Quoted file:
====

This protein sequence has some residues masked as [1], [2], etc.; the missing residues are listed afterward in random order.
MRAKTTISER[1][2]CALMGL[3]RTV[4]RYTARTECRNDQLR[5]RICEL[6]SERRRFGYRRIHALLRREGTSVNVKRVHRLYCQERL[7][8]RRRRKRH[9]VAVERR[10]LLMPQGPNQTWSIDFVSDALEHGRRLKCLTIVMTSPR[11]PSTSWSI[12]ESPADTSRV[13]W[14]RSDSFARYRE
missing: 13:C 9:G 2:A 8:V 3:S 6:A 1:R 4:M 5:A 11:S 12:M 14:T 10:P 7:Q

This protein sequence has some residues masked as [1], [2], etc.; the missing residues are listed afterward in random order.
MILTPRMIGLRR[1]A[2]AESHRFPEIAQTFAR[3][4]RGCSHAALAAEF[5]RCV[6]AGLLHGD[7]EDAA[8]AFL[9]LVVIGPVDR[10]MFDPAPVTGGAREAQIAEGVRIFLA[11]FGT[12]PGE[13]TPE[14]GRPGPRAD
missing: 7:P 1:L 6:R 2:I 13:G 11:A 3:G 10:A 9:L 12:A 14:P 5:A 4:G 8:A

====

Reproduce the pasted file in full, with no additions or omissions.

This protein sequence has some residues masked as [1], [2], etc.; the missing residues are listed afterward in random order.
MRAKTTISER[1][2]CALMGL[3]RTV[4]RYTARTECRNDQLR[5]RICEL[6]SERRRFGYRRIHALLRREGTSVNVKRVHRLYCQERL[7][8]RRRRKRH[9]VAVERR[10]LLMPQGPNQTWSIDFVSDALEHGRRLKCLTIVMTSPR[11]PSTSWSI[12]ESPADTSRV[13]W[14]RSDSFARYRE
missing: 13:C 9:G 2:A 8:V 3:S 6:A 1:R 4:M 5:A 11:S 12:M 14:T 10:P 7:Q

This protein sequence has some residues masked as [1], [2], etc.; the missing residues are listed afterward in random order.
MILTPRMIGLRR[1]A[2]AESHRFPEIAQTFAR[3][4]RGCSHAALAAEF[5]RCV[6]AGLLHGD[7]EDAA[8]AFL[9]LVVIGPVDR[10]MFDPAPVTGGAREAQIAEGVRIFLA[11]FGT[12]PGE[13]TPE[14]GRPGPRAD
missing: 7:P 1:L 6:R 2:I 13:G 11:A 3:G 10:A 9:L 12:A 14:P 5:A 4:G 8:A